Demographics is an approach to grouping of prospects or customers based on certain characteristics. The demographic data is a very vital tool for target specific marketing strategies and approaches, and thereby gain the best bang for the buck. For eg., one can group GPs (General Practitioners) based on whether they are in the age group of 40 plus years or below 40 years. One can develop a separate marketing model for the 40 + age group – promoting brands that are well established in line with their conservative thinking, and introduce newer brands to the aggressive yet cautious below 40 years GPs.
Demographic trend data gathers information on a population group over time.
For marketers (including Pharma marketers) the most populous age groups shape the marketing environment. For eg. Mexico has a young population, thus the important products for marketing are milk, diapers, and toys. Japan is an older population, and thus adult products have a bigger market here - including anti aging products like bioactive-based nutraceuticals and functional foods; Japan is one of the biggest markets in the world for nutraceuticals. If the genetic characteristic is taken in to consideration, then India is the largest market for anti diabetic products, as the genetic susceptibility to diabetes is very high for Indians. Already, India has the unfortunate distinction of being the diabetes capital of the world. Thus, Pharma marketers will get the best business results by understanding the nature of the market including the demographics.A glimpse of demographics
The marketing guru Philip Kotler, in the book Marketing Management, Millennium edition, p.no.141, describes some cohorts or groups of significance in USA, to marketers.
a) Those born between 1946 and 1964 are described as “baby boomers”. They are about 78 million people and one of the most powerful forces shaping the US marketplace. The baby boomers grew up with TV advertising and thus very receptive to healthcare DTC (direct to consumer) TV product promotion.
b) Those born between 1965 to 1976, are the Generation X (also called shadow generation and baby busters). There are some 45 million of them in USA.
c) The third cohort is the baby boomlet generation born between 1977 and 1994; they are about 72 million strong, and a very important group. This generation has grown up with computers and digital technology, and thus they are very receptive internet based product promotion, and digital savvy messaging.Groupings based on significant events in a time frame
One the most common ways of developing cohorts or groups is based on significant happenings in the environment that has influenced thinking and thus generated commonalities for grouping. For eg., those in the 20s who experienced the Great Economic Depression in the USA form a group with certain common characteristics that can be taken in to cognizance by the Pharma marketer while strategizing.In India, June 1991 was a tipping point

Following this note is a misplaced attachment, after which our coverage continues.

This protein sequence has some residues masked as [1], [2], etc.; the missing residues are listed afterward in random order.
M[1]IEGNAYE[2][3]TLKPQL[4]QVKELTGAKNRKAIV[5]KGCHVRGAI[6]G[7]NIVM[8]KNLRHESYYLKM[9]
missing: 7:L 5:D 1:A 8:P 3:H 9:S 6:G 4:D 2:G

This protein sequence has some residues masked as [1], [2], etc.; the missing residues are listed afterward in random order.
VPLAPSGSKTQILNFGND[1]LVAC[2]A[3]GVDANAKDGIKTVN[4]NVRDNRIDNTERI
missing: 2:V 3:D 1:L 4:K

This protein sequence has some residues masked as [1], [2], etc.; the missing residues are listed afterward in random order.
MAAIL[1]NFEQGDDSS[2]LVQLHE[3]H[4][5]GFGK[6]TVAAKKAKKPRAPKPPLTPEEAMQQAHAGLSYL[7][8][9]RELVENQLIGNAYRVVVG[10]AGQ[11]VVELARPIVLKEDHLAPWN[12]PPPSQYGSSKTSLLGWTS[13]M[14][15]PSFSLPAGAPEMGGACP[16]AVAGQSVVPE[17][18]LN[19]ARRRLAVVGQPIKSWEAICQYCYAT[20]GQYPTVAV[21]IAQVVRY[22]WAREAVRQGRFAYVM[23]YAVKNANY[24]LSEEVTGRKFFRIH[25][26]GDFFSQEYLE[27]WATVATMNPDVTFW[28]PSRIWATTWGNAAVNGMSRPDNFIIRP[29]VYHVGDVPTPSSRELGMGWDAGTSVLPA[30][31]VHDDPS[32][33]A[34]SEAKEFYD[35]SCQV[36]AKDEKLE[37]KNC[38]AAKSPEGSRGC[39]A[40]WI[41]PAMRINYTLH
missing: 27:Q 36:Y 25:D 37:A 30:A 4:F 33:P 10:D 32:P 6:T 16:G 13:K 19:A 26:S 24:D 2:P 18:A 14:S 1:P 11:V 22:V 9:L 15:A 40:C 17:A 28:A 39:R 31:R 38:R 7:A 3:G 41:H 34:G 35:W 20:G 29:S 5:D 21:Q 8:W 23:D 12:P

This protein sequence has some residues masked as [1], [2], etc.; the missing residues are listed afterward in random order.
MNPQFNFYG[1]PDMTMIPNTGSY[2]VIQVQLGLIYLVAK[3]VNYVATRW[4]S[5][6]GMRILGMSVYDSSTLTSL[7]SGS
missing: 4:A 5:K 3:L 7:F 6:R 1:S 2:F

By the end of June 1991, foreign currency reserves had dwindled down to USD 975 million, hardly enough to pay for two weeks of imports. India had to ship part of her gold reserves and pledge it as collateral to be able to access the international overnight market and avoid a loan default
Ten years later in May 2001 the picture provides a sharp contrast. Foreign currency reserves are now USD 43 billion, equivalent of nine months of imports.
(The complete article of above extract is available http://www.abnamro.co.in/Research/pdf/decade-of-reforms.pdf)Those born in 1991 are about 16 years now, and raring to go. They see a different India. Those who have started their careers before 1991 would remember the difficulty in getting credit, home loans, and other personal loans. Today internet, web 2.0, capital formation, economic liberalization, death of the license-permit-quota raj (the death took place in June 1991), and the IT-ITES-BPO-KPO sector have created a totally new India for the educated, particularly in the semi rural and urban regions of India: India shining – India leading – India positive.
The aspirations and characteristics of the generation born in the year 1991 or after 1991 are different. Their healthcare requirements are consequently different. They look for value added healthcare services and products. Wellness management is their need, and not just sickness management.
Similarly, the demographics of Kerala based doctors are different. Kerala (is a state of India) gives better recognition and reception for wellness and natural based products (like Ayurvedic drugs). Thus, product-positioning approaches for the states of Kerala and Delhi would vary.
The competitive era created through economic liberalization in India has created a better market for products that promote mental well-being, and stress management. Click to this link for an exciting concept on Depression 2.0: http://pharmaceuticalshealthcare.blogspot.com/2007/05/welcome-to-depression-20.html
Demographic data or group behavior data of patients, and doctors is a very critical insight that helps shape more potent marketing strategies.
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